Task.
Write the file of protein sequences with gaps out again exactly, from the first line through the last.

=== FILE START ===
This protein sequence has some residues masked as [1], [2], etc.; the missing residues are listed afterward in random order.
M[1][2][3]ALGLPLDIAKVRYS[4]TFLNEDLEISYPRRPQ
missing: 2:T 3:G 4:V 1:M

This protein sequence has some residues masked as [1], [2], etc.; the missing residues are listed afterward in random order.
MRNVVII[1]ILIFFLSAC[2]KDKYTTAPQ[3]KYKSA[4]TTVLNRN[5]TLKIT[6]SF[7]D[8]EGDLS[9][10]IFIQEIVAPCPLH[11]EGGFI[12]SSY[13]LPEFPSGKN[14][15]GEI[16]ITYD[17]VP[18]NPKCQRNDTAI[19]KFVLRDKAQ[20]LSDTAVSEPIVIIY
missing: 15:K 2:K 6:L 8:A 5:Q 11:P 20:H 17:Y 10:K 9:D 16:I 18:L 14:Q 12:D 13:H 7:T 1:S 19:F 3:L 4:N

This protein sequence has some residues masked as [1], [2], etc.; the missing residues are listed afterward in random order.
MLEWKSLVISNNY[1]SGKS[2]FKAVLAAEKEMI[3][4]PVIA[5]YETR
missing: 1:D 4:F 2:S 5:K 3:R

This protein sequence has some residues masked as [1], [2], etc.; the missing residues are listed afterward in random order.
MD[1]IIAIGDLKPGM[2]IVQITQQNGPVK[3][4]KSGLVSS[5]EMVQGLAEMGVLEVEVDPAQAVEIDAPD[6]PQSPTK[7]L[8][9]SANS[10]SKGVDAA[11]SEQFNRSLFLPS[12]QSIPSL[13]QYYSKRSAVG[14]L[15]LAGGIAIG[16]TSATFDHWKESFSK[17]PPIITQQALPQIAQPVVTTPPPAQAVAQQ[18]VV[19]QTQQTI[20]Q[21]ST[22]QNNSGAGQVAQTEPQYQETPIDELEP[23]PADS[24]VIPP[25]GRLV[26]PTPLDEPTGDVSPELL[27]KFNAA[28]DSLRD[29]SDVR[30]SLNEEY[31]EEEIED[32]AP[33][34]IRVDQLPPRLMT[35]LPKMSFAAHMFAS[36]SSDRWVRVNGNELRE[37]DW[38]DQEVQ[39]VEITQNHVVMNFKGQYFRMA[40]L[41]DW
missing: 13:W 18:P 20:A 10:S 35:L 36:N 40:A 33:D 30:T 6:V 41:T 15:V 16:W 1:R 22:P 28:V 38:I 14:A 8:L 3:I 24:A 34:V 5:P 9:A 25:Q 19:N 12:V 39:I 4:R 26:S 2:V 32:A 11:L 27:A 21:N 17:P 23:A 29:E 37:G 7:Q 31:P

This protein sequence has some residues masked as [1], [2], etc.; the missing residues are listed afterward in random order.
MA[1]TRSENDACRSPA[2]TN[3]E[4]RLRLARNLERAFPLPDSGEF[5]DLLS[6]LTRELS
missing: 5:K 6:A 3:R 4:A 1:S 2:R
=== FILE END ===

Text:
This protein sequence has some residues masked as [1], [2], etc.; the missing residues are listed afterward in random order.
M[1][2][3]ALGLPLDIAKVRYS[4]TFLNEDLEISYPRRPQ
missing: 2:T 3:G 4:V 1:M

This protein sequence has some residues masked as [1], [2], etc.; the missing residues are listed afterward in random order.
MRNVVII[1]ILIFFLSAC[2]KDKYTTAPQ[3]KYKSA[4]TTVLNRN[5]TLKIT[6]SF[7]D[8]EGDLS[9][10]IFIQEIVAPCPLH[11]EGGFI[12]SSY[13]LPEFPSGKN[14][15]GEI[16]ITYD[17]VP[18]NPKCQRNDTAI[19]KFVLRDKAQ[20]LSDTAVSEPIVIIY
missing: 15:K 2:K 6:L 8:A 5:Q 11:P 20:H 17:Y 10:K 9:D 16:I 18:L 14:Q 12:D 13:H 7:T 1:S 19:F 3:L 4:N

This protein sequence has some residues masked as [1], [2], etc.; the missing residues are listed afterward in random order.
MLEWKSLVISNNY[1]SGKS[2]FKAVLAAEKEMI[3][4]PVIA[5]YETR
missing: 1:D 4:F 2:S 5:K 3:R

This protein sequence has some residues masked as [1], [2], etc.; the missing residues are listed afterward in random order.
MD[1]IIAIGDLKPGM[2]IVQITQQNGPVK[3][4]KSGLVSS[5]EMVQGLAEMGVLEVEVDPAQAVEIDAPD[6]PQSPTK[7]L[8][9]SANS[10]SKGVDAA[11]SEQFNRSLFLPS[12]QSIPSL[13]QYYSKRSAVG[14]L[15]LAGGIAIG[16]TSATFDHWKESFSK[17]PPIITQQALPQIAQPVVTTPPPAQAVAQQ[18]VV[19]QTQQTI[20]Q[21]ST[22]QNNSGAGQVAQTEPQYQETPIDELEP[23]PADS[24]VIPP[25]GRLV[26]PTPLDEPTGDVSPELL[27]KFNAA[28]DSLRD[29]SDVR[30]SLNEEY[31]EEEIED[32]AP[33][34]IRVDQLPPRLMT[35]LPKMSFAAHMFAS[36]SSDRWVRVNGNELRE[37]DW[38]DQEVQ[39]VEITQNHVVMNFKGQYFRMA[40]L[41]DW
missing: 13:W 18:P 20:A 10:S 35:L 36:N 40:A 33:D 30:T 6:V 41:T 15:V 16:W 1:R 22:P 28:V 38:I 14:A 8:L 3:I 24:A 34:V 5:P 9:A 25:Q 19:N 12:V 39:I 4:R 26:S 2:V 32:A 11:L 27:A 21:N 17:P 23:A 29:E 37:G 7:Q 31:P

This protein sequence has some residues masked as [1], [2], etc.; the missing residues are listed afterward in random order.
MA[1]TRSENDACRSPA[2]TN[3]E[4]RLRLARNLERAFPLPDSGEF[5]DLLS[6]LTRELS
missing: 5:K 6:A 3:R 4:A 1:S 2:R